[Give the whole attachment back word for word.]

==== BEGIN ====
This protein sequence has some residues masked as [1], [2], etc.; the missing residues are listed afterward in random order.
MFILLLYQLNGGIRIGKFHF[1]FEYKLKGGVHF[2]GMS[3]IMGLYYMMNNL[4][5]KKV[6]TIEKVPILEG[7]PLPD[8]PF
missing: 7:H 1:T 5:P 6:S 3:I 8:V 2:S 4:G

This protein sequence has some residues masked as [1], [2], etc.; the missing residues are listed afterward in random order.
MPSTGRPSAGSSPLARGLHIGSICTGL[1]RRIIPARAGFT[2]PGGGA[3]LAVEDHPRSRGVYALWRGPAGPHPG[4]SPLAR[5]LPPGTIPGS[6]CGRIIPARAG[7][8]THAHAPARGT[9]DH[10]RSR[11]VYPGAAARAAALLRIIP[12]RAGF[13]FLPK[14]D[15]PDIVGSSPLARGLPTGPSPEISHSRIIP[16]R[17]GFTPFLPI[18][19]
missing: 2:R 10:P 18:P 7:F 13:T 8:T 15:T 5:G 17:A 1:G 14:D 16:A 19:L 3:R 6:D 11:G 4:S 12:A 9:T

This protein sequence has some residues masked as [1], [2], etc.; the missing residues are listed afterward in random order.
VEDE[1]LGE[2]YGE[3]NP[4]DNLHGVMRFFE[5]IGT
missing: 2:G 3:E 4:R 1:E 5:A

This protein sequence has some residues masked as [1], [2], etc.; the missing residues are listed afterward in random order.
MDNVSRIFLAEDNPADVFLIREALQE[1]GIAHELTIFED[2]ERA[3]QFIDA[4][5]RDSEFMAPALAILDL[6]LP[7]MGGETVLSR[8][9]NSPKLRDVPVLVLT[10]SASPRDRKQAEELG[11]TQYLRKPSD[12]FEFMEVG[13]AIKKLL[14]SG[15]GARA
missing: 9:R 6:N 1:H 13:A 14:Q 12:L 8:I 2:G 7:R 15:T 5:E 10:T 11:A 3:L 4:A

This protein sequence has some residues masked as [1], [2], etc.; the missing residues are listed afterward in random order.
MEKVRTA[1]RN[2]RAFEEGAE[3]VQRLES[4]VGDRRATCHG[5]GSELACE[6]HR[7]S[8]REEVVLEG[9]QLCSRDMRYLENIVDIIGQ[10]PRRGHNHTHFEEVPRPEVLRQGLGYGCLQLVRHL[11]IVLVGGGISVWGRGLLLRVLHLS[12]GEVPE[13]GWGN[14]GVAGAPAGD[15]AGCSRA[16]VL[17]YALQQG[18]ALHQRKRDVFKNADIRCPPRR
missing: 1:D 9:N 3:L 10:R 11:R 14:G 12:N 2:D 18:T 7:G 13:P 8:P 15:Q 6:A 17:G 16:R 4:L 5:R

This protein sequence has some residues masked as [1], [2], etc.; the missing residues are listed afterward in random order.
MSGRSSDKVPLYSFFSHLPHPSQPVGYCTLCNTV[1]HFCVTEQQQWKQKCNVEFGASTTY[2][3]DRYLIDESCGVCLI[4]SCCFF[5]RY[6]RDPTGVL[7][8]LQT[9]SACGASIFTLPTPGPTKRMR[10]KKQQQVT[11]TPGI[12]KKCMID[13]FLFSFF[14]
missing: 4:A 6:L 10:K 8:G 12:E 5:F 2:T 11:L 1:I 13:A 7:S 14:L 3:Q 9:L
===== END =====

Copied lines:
This protein sequence has some residues masked as [1], [2], etc.; the missing residues are listed afterward in random order.
MFILLLYQLNGGIRIGKFHF[1]FEYKLKGGVHF[2]GMS[3]IMGLYYMMNNL[4][5]KKV[6]TIEKVPILEG[7]PLPD[8]PF
missing: 7:H 1:T 5:P 6:S 3:I 8:V 2:S 4:G

This protein sequence has some residues masked as [1], [2], etc.; the missing residues are listed afterward in random order.
MPSTGRPSAGSSPLARGLHIGSICTGL[1]RRIIPARAGFT[2]PGGGA[3]LAVEDHPRSRGVYALWRGPAGPHPG[4]SPLAR[5]LPPGTIPGS[6]CGRIIPARAG[7][8]THAHAPARGT[9]DH[10]RSR[11]VYPGAAARAAALLRIIP[12]RAGF[13]FLPK[14]D[15]PDIVGSSPLARGLPTGPSPEISHSRIIP[16]R[17]GFTPFLPI[18][19]
missing: 2:R 10:P 18:P 7:F 13:T 8:T 15:T 5:G 17:A 1:G 14:D 16:A 19:L 3:R 6:D 11:G 4:S 12:A 9:T

This protein sequence has some residues masked as [1], [2], etc.; the missing residues are listed afterward in random order.
VEDE[1]LGE[2]YGE[3]NP[4]DNLHGVMRFFE[5]IGT
missing: 2:G 3:E 4:R 1:E 5:A

This protein sequence has some residues masked as [1], [2], etc.; the missing residues are listed afterward in random order.
MDNVSRIFLAEDNPADVFLIREALQE[1]GIAHELTIFED[2]ERA[3]QFIDA[4][5]RDSEFMAPALAILDL[6]LP[7]MGGETVLSR[8][9]NSPKLRDVPVLVLT[10]SASPRDRKQAEELG[11]TQYLRKPSD[12]FEFMEVG[13]AIKKLL[14]SG[15]GARA
missing: 9:R 6:N 1:H 13:A 14:Q 12:L 8:I 2:G 7:R 15:T 5:E 10:T 11:A 3:L 4:A

This protein sequence has some residues masked as [1], [2], etc.; the missing residues are listed afterward in random order.
MEKVRTA[1]RN[2]RAFEEGAE[3]VQRLES[4]VGDRRATCHG[5]GSELACE[6]HR[7]S[8]REEVVLEG[9]QLCSRDMRYLENIVDIIGQ[10]PRRGHNHTHFEEVPRPEVLRQGLGYGCLQLVRHL[11]IVLVGGGISVWGRGLLLRVLHLS[12]GEVPE[13]GWGN[14]GVAGAPAGD[15]AGCSRA[16]VL[17]YALQQG[18]ALHQRKRDVFKNADIRCPPRR
missing: 1:D 9:N 3:L 10:R 11:R 14:G 12:N 2:D 18:T 7:G 13:P 8:P 15:Q 6:A 17:G 16:R 4:L 5:R

This protein sequence has some residues masked as [1], [2], etc.; the missing residues are listed afterward in random order.
MSGRSSDKVPLYSFFSHLPHPSQPVGYCTLCNTV[1]HFCVTEQQQWKQKCNVEFGASTTY[2][3]DRYLIDESCGVCLI[4]SCCFF[5]RY[6]RDPTGVL[7][8]LQT[9]SACGASIFTLPTPGPTKRMR[10]KKQQQVT[11]TPGI[12]KKCMID[13]FLFSFF[14]
missing: 4:A 6:L 10:K 8:G 12:E 5:F 2:T 11:L 1:I 13:A 7:S 14:L 3:Q 9:L